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Am J Kidney Dis. 1999 Nov;34(5):E20.

Hyperuricemia and renal insufficiency associated with malignant disease: urate oxidase as an efficient therapy?

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Department of Medicine, Division of Nephrology and Osteology, and the Division of Oncology and Hematology, University of Hamburg, Hamburg, Germany.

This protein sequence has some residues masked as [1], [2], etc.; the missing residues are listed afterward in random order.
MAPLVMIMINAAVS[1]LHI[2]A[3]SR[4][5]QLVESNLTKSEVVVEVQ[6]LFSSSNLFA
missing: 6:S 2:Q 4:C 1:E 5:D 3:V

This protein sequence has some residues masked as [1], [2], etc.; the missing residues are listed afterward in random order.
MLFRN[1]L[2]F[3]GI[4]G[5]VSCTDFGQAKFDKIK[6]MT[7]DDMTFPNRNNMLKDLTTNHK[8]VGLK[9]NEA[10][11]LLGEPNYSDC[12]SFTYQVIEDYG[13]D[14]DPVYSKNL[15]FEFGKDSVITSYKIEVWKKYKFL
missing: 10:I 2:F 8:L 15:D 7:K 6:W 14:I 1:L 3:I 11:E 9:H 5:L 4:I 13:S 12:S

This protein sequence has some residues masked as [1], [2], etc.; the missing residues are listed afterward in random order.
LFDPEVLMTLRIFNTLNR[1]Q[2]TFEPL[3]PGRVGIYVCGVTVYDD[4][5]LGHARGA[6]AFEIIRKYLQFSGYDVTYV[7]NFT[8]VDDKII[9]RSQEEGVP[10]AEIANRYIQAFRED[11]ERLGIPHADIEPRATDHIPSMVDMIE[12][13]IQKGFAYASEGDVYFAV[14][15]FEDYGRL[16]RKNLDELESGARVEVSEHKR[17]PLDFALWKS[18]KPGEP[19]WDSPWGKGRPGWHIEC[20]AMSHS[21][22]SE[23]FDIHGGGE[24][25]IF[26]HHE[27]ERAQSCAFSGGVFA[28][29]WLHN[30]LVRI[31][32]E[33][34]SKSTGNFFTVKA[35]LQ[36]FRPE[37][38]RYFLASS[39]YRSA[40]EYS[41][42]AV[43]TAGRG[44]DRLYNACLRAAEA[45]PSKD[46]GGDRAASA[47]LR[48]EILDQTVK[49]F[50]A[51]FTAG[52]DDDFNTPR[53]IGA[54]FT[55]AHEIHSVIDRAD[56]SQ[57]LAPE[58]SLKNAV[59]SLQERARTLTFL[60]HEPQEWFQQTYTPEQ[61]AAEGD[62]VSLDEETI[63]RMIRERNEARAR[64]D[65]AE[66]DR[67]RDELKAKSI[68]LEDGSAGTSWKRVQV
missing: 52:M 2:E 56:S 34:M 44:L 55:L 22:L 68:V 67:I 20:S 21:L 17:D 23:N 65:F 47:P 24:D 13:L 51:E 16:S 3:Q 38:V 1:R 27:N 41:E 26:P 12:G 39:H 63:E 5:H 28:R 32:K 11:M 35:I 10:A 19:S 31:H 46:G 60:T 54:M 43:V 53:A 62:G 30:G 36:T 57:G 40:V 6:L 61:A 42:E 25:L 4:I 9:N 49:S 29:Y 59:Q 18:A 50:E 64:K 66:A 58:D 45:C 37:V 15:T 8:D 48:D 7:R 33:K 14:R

Hyperuricemia is a common finding in patients with malignant diseases. Chemotherapy can induce life-threatening tumor lysis syndrome with severe hyperuricemia, other metabolic abnormalities, and acute renal failure. Intrarenal precipitation of uric acid contributes to renal insufficiency in this situation. Allopurinol, by preventing the conversion of hypoxanthine and xanthine to uric acid, has been long considered the standard pharmacological approach to hyperuricemia and prevention of tumor lysis syndrome. However, allopurinol itself may facilitate precipitation of xanthine crystals and has little influence on already-formed uric acid crystals deposited in the kidney. Urate oxidase further oxidizes uric acid to the highly water-soluble allantoin in mammals, except humans, who lack this enzyme. We report four cases of hyperuricemia (initial serum uric acid concentrations, 14.0 to 25.0 mg/dL) associated with malignant diseases treated with exogenous urate oxidase. Two of the patients showed full-blown tumor lysis syndrome. A single urate oxidase infusion (1,000 U) readily reduced serum uric acid levels in all patients. Furthermore, renal insufficiency, determined by serum creatinine concentrations, improved in three of the four patients. No adverse effects were observed. Currently, a recombinant urate oxidase is undergoing clinical testing and may make this efficient therapy more widely available. We believe that treatment with urate oxidase is a safe and efficient therapy for patients with cancer-associated hyperuricemia and may be effective even in individuals with only moderately elevated serum uric acid concentrations.


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